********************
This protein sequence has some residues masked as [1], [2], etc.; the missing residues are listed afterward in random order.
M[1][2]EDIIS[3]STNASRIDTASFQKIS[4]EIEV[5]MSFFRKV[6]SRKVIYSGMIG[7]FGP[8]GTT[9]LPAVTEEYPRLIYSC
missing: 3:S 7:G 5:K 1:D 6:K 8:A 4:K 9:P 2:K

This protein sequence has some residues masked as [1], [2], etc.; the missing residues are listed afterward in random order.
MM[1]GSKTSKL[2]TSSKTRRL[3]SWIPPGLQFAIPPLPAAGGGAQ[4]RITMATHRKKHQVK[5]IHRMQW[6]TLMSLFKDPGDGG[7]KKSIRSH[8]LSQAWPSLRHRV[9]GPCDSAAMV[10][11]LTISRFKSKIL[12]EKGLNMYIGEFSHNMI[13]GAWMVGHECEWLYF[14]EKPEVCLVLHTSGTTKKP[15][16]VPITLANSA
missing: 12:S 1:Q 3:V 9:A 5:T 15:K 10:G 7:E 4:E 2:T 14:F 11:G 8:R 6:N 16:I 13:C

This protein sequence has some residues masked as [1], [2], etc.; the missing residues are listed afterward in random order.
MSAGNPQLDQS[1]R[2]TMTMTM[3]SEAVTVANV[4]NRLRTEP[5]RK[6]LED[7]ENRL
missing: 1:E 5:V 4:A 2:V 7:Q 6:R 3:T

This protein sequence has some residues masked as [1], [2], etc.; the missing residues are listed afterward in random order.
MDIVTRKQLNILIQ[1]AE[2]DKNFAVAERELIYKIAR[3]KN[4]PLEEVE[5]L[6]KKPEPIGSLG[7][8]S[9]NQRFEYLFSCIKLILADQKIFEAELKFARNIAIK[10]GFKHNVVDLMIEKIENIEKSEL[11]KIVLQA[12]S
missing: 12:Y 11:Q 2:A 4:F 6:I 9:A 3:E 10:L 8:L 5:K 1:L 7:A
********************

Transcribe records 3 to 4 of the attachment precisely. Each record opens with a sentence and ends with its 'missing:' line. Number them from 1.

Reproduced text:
This protein sequence has some residues masked as [1], [2], etc.; the missing residues are listed afterward in random order.
MSAGNPQLDQS[1]R[2]TMTMTM[3]SEAVTVANV[4]NRLRTEP[5]RK[6]LED[7]ENRL
missing: 1:E 5:V 4:A 2:V 7:Q 6:R 3:T

This protein sequence has some residues masked as [1], [2], etc.; the missing residues are listed afterward in random order.
MDIVTRKQLNILIQ[1]AE[2]DKNFAVAERELIYKIAR[3]KN[4]PLEEVE[5]L[6]KKPEPIGSLG[7][8]S[9]NQRFEYLFSCIKLILADQKIFEAELKFARNIAIK[10]GFKHNVVDLMIEKIENIEKSEL[11]KIVLQA[12]S
missing: 12:Y 11:Q 2:A 4:F 6:I 9:A 3:E 10:L 8:L 5:K 1:L 7:A